The Salina Journal from Salina, Kansas on October 28, 1996 · Page 7
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The Salina Journal from Salina, Kansas · Page 7

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Monday, October 28, 1996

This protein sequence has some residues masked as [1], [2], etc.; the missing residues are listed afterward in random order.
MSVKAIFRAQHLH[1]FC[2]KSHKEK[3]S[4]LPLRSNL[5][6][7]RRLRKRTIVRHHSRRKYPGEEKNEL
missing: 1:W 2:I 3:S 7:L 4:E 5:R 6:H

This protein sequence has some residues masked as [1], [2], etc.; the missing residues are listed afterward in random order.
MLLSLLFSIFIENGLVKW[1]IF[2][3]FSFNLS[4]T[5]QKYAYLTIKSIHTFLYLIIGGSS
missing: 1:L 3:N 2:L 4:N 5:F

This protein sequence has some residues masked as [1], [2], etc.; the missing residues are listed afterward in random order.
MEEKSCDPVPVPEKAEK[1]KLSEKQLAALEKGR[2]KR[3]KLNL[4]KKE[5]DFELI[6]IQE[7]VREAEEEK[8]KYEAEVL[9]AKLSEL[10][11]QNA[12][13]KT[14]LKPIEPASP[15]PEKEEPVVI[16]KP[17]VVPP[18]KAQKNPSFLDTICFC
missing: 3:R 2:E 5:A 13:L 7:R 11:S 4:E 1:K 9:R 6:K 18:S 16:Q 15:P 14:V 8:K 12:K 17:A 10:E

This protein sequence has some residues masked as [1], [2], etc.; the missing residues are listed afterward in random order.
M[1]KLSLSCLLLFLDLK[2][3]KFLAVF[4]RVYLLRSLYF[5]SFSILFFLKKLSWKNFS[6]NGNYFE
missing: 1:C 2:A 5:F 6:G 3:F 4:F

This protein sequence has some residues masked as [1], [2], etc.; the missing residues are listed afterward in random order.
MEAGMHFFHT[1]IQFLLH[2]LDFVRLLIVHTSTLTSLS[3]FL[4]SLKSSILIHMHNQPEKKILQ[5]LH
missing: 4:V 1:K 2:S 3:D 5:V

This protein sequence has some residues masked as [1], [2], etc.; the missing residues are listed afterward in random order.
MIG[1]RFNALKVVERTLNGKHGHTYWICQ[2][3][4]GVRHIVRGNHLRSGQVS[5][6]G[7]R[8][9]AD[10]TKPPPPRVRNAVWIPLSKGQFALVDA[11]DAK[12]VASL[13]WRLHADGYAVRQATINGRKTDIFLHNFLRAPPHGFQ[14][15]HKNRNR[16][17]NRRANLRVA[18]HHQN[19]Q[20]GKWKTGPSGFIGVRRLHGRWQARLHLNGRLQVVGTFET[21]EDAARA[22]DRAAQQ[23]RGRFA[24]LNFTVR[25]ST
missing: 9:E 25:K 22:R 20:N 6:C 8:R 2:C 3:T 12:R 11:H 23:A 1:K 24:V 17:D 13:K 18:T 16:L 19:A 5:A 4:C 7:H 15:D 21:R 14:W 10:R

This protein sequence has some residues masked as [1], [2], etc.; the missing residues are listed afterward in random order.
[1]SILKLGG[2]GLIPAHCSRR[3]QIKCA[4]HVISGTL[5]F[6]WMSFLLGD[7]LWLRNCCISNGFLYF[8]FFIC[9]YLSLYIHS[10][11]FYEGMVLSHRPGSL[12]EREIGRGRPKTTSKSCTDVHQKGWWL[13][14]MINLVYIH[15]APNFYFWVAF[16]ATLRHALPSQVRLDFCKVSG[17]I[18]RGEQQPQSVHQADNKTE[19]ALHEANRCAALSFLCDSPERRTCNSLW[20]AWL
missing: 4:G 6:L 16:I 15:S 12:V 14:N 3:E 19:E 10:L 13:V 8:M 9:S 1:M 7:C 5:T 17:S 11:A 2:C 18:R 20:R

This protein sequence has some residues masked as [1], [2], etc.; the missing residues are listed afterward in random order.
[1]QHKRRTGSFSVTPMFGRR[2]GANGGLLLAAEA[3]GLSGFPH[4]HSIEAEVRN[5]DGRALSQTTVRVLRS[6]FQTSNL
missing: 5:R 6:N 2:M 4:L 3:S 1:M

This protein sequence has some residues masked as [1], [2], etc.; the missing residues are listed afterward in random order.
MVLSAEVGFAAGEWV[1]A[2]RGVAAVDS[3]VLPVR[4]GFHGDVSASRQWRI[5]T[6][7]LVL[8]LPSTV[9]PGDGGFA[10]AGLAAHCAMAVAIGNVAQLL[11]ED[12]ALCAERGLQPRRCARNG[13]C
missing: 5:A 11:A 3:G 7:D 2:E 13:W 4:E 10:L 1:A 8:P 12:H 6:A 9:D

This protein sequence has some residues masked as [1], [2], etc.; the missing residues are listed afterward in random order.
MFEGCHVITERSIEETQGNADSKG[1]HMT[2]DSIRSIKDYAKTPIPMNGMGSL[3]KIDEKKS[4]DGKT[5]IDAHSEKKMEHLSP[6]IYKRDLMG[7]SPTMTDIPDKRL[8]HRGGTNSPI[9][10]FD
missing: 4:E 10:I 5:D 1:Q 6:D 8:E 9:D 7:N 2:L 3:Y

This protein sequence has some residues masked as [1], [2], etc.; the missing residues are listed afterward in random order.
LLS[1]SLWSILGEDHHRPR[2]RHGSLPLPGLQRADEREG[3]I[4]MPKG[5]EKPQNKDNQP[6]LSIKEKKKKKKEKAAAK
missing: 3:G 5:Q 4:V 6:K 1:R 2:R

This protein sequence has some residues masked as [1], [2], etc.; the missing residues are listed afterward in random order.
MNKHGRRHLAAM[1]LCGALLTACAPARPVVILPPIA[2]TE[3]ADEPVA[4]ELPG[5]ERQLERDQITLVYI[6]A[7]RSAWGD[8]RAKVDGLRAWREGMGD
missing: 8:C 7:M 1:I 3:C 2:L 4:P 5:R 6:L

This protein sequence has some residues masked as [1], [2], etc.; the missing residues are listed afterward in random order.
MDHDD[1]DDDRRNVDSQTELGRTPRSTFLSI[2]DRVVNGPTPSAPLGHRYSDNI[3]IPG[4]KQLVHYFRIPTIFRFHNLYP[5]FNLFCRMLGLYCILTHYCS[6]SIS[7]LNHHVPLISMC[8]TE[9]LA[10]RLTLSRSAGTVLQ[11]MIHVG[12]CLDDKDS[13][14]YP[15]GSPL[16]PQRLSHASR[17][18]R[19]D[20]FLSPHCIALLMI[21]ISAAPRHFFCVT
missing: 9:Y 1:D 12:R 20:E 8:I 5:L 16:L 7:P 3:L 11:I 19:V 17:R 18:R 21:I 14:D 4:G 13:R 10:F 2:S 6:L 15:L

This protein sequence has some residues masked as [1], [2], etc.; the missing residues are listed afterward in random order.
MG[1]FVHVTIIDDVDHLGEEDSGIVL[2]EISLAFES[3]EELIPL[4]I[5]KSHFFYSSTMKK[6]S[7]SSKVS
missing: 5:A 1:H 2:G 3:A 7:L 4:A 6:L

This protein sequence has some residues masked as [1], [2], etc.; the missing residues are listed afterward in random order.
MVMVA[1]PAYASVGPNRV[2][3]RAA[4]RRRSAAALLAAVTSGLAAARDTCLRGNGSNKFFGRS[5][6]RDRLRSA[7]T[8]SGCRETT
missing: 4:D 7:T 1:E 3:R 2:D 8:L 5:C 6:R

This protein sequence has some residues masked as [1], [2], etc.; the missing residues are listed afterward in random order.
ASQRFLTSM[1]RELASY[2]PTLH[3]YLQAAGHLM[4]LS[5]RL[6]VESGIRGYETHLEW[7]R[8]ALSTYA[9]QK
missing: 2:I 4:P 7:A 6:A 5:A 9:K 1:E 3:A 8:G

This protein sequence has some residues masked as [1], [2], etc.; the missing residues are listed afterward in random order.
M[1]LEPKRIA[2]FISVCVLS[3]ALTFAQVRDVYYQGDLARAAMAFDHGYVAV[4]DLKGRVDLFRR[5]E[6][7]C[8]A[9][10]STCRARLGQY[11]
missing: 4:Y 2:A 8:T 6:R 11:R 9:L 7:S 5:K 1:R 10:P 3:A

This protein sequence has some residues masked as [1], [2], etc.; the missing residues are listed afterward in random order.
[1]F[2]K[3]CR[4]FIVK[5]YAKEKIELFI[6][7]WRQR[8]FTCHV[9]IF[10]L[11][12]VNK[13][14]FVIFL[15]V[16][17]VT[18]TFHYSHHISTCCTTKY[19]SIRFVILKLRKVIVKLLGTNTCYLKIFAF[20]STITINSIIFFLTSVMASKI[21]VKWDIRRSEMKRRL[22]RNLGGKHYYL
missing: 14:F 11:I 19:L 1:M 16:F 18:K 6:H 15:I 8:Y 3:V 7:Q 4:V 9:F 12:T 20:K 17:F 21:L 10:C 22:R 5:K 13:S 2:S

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68,1996 THE SALINA JOURNAL Sports SCOREBOARD / B2 PRO FOOTBALL / B3 AUTO RACING / B4 B V COMMENT T PRO FOOTBALL MIKE VACCARO Middletown (N.Y.) Times Herald-Record Yanks proved worthy of title as champions NEW YORK — The last out didn't come easily, and there was little surprise in that. The Atlanta Braves used to be champions, after all, and so there would be one last push, one last stand, one last warning shot fired into a hostile night sky. Champions don't walk away. Champions must be pushed aside. ' • And then this: A pop-up, • 'pushed into the night by an old October hero named Mark •Leihke, the ball twirling above Charlie Hayes, twisting, sliding 'to'ward the field boxes, then stop- 'ping. Stopping still, stopping cold, 'arid tumbling through the air, '•falling at last in Hayes' glove. • 'And now the party could begin. Now the crowd, 56,375 strong, 'could throw their voices out across the city, well behaved and '! orderly, only a handful of them •Skipping over the railings and racing toward the dense stack of ^jtiy swelling at the pitcher's mound. Somewhere at the bottom 1 was John Wetteland, the playoff MVP. Somewhere else entirely lies' the notion of another team walking into Yankee Stadium and "writing a slice of history for 'themselves. The Braves died a • Champion's death: But they died all the same. ""'"indescribable," is the way Pfc'ul O'Nell put it, and it was a fine-sounding adjective on a night where pictures meant more than words, where the happiness spilling out of bleachers and diigouts matched the poignant teardrops spilling from the eyes of the manager, the owner, the third baseman. Words mean little ~Jr1i£n the sights and smells and "sounds are so powerful. „... And this is what you had: ;•'*'Here came Darryl Strawberry, running out of a yellow memory, -Sjiiining buffrom behind torn ..pgiges of a broken past, leading the Yankees in a victory lap, reaching forhands, reaching for hearts, tugging on the threads of forgiveness and redemption that gave him this night, this moment, this team. "My life was over a few years ago," he said, "and I turned to baseball to save me, the way it had saved me before. I didn't need money. I didn't need fame or any of the other stuff. I needed something like this. I needed these fans, and I had to tell them thank you." Here came Wade Boggs, trailing behind the others, not minding it, having absently hopped on a policeman's horse and taken the view in from there. "I didn't even realize for the longest time I was on the horse," Boggs said. "It felt like I was riding 1 on air." Didn't it, though? Hasn't this whole season been a front-row seat from the front corner of a magic carpet, woven to perfection through the curiously brilliant fingertips of a manager, Joe Torre, and a collection of players that refused to be silenced, rejected their roles as supporting players in somebody else's play? This is fheir play. This is their season. Np,,one can. doubt them anymore. Nobody takes this away, ^hey won 3-2 Saturday night because that was what they needed to win by. To steal the Braves' title^away, they needed to beat Tom Glavine, Steve Avery, John Smoltz and Greg Maddux, in that order, «fter facing a 0-2 hole. There are many who believe this to be the finest assemblage of pitchers ever brought together on one staff. Leo Mazzone, the Braves' pitching coach, had said this very thing a \veek ago, had gone so far as to say, "Anybody who can get a winning streak going on us, short series or long season, well I tip my cap to 'em. Because they've beaten the best." The Yankees beat the best. They rallied when they had to, protected leads when they had to, and played smarter than the world champions every step of the way. "The same things we did to get here, we did once we got here," O'Neill said. "Get a lead in the sixth, give the ball to Mariano (Rivera) in the seventh, give it to Wetteland to close it." "This team..." Boggs started to say, before looking around, before giving in to his heart and his emotions and dissolving into tears that fell like rain. One more picture, from the best night of them all. Broncos blitz Chiefs, 34-7 Denver avenges season's lone loss behind scrambling Elway's three TD passes, stout defense By JOHN MOSSMAN The Associated Press DENVER •— While it hardly seems possible, John Elway actually seems to be getting better. No less an authority than Marty Schot- tenheimer — tormented by Elway for 11 seasons — says so. Reversing their only loss of the season, the Denver Broncos used three touchdown passes from Elway and a stubborn defense to crush Schottenheimer's Kansas City Chiefs 34-7 on Sunday. "John is playing better right now than I have ever seen him play," said Schotten- heimer, whose Cleveland Browns teams were twice beaten by Elway in AFC championship games and whose teams have won only seven of 19 meetings with the Elway-led Broncos. Elway completed 16 of 31 passes for 286 Chiefs Broncos 34 yards. He left the game early in the final period and thus was deprived of a chance for a fourth straight 300-yard passing game. "He was definitely hot," Chiefs corner- back Dale Carter said of Elway. "It seemed like everything was working for him. He was hard to stop." The win enabled the Broncos (7-1) to open a two-game lead in the AFC West at the halfway point of the season. "To finish the first half 7-1 is great, but we've got a long way to go," Elway said. Denver, which bowed 17-14 to the Chiefs five weeks ago, scored on its first three possessions for a 17-7 lead. Elway's third TD pass, a 25-yarder to Mike Sherrard late in the first half, made it 24-7, and Aaron Graver's 1-yard leap capped a 56-yard drive late in the third quarter. Shannon Sharpe caught Elway's other two TD throws. See CHIEFS, Page B3 T COWBOYS-DOLPHINS The Associated Press Denver Broncos cornerback Ray Crockett (39) tries to strip the ball from Kansas City Chiefs wide receiver Danan Hughes as he is tackled by Broncos linebacker Allen Aldridge (57) and Bill Romanowski following a second-quarter catch Sunday. Cowboys stop Johnson's Dolphins The Associated Press Dallas receiver Michael In/in (88) is congratulated by Nate Newton (61) and Tyji Armstrong after catching a touchdown. Aikman, In/in come up big as Dallas beats former coach's team By The Associated Press MIAMI — Jerry Jones went into his grudge match against Jimmy Johnson with a big advantage: the Dallas Cowboys. The Super Bowl champions beat the coach who built them Sunday. Troy Aikman threw for 363 yards, including 12 completions to Michael Irvin for 186 yards, and Dallas dominated Johnson's Miami Dolphins 29-10. The Cowboys (5-3) won their fourth in a row, but still trail Washington by two games in the NFC East. Miami (4-4) has lost four of five games. "This was a big win, and it was a little nicer because it was the Miami Dolphins and Jinimy Johnson," Jones, the Cowboys' owner, said. "I don't think any matchup in the future will have the intensity of this one. JOHNSON This ? ne was uwrmown special because it created closure." In the week leading up to the long-anticipated showdown,' Johnson was on his best behavior while talking about the • NFL roundup / Page B3 game, possibly because he knew he was outmanned. Dallas outscored Miami 20-0 in the second half and finished with 482 yards to 221 for the Dolphins. "We got beat by a better team," said Johnson, who took only a few questions at his postgame news conference before departing. "We played well for a half, but couldn't hold on for the second half." Jones, who hired Johnson at Dallas and fired him five years later after two Super Bowl titles, watched from a skybox as their Ego Bowl turned into a rout. The game attracted 800 members of the media and a crowd of 75,283, the largest in stadium history, including two Super Bowls. "This felt like a Super Bowl from my perspective," Jones said. In the closing seconds, Dallas had the ball inside the Miami 10- yard line, and Cowboys coach Barry Switzer consulted with Jones on the sideline before or"- dering his team to run out the clock. Jones apparently wanted Switzer to run up the score. "I'm the coach; he's the owner," said Switzer, who like Jones has a cool relationship with Johnson. "I make the decisions on the field. "What good is it going to do to score down there? Jimmy would have done the same thing." T BASEBALL TEAM OF DESTINY Yankees put it all together in winning World Series Ely The Associated Press NEW YORK — The bullpen was exceptional, as expected. Jim Leyritz delivered a big home run, Andy Pettitte threw a marvelous game and Paul O'Neill made a nifty catch. The New York Yankees had it all — pitching, hitting and fielding in one of the finest weeks in their history. But what about it, Joe Torre? Was there something else on your side? Did you think the Yankees were destined to win the World Series? "I guess I did, but I wouldn't let it happen because once you think it's fate, you stop working," the manager said after Saturday night's clinching 3-2 win over Atlanta in Game 6. "What made it happen were people like John Wetteland and Bernie Williams and Cecil Fielder. "Everybody has a piece of it," he said. "We went through a series and every player on our roster helped us win a game." The result was the Yankees' record 23rd championship and first since 1978, along with one of the most remarkable turnarounds in baseball history. New York became only the third team in 92 World Series to win it after losing the first two games at home. Wade Boggs and Fielder wound up with the first champi- The Associated Press The New York Yankees celebrate following Saturday's 3-2 victory over the Atlanta Braves that clinched the World Series title. onships in their long careers, while emerging stars Derek Jeter and Williams also celebrated in a pileup on the mound after the last out. At Torre's suggestion, the team took a victory lap around the outfield, with Boggs riding a police horse. Certainly a lot of casual fans found themselves pulling for the Yankees, mostly because of Torre. He'd lost his br other; Rocco, to a heart attack this season. He'd finally made it to the World Series after 4,272 games as a play- er and manager, the longest such drought in major league history. His brother, Frank, had undergone a desperately needed heart transplant at a New York hospital a day before Game 6. His sister, Sister Marguerite, is a principal at a Catholic grade school in nearby Queens. "I think the thing with my brother passing away and my brother, Frank, has taken the game and put it more on a personal playing field. I think maybe this humanized the game," Torre said. T COLLEGE FOOTBALL 'Bama, West Virginia fall; K-State climbs By The Associated Press Alabama and West Virginia, un- beatens no longer, tumbled in The Associated Press' Top 25 college football poll, while top-ranked Florida picked up support without playing. The Crimson Tide (7-1), 20-13 losers to Tennessee, fell from No. 7 to No. 10 in Sunday's balloting by the 67 sports writers and broadcasters who vote in the poll. The Mountaineers (7-1) were beaten by Miami 10-7 and dropped from No. 12 to No. 18. The Gators (7-0) remained on top for the sixth straight week with 59 first-place votes and 1,666 points. Last week, Florida had 57 first-place votes. The top six positions were unchanged from last week. Ohio State (7-0), with a 38-26 win over Iowa, was second, followed by Florida State, Arizona State, Nebraska and Tennessee. Nebraska (6-1) was a 63-7 winner over Kansas. Despite their win over Alabama, the Volunteers (5-1) remained sixth, followed by Colorado, North Carolina, Michigan and the Crim- Northwestern, a 27-24 winner over Illinois, was llth, followed by LSU, Brigham Young, Kansas State, Penn State, Virginia, Wyoming, West Virginia, Notre Dame, Utah, Washington, Miami, Southern Mississippi, Auburn and Iowa. The Top Twenty Five teams in The Associated Press college football poll, with first- place votes in parentheses, records through Oct. 26, total points based on 25 points for a first-place vote through one point for a 25th-place vote, and last week's ranking: Record Pts Pv I.Florida (59) 7-0 1,666 1 2. Ohio State (4) 7-0 1,579 2 3. Florida State (3) 6-0 1,563 3 4. Arizona State (1) 8-0 1,481 4 S.Nebraska 6-1 1,404 5 6. Tennessee 5-1 1,347 6 7. Colorado 6-1 1,210 8 8. North Carolina 6-1 1,195 9 9. Michigan 6-1 1,080 10 10. Alabama 7-1 1,065 7 11. Northwestern 7-1 1,037 11 12. Louisiana State 6-1 868 13 13. Brigham Young 8-1 790 15 14. Kansas State 7-1 759'16 15. Penn State 7-2 644 17 16. Virginia 5-2 580 14 17. Wyoming 8-0 576 18 18. West Virginia 7-1 459 12 19. Notre Dame 4-2 439 19 20. Utah 7-1 412 21 21. Washington 5-2 271 23 22. Miami 5-2 265 25 23. Southern Mississippi 7-1 257 24 24. Auburn 5-2 231 22 25. Iowa 5-2 190 20' Others receiving vote* — Virginia Tech 106, Syracuse 72, Army 66, East Carolina 63, Air Force 42, Michigan State 20, Navy 13, Texas Tech 13, Georgia Tech 6, California 3, Southern Cal 3. SUGGESTIONS? CALL BOB DAVIDSON, SPORTS EDITOR, AT (913) 823-6363 OR 1-800-827-6363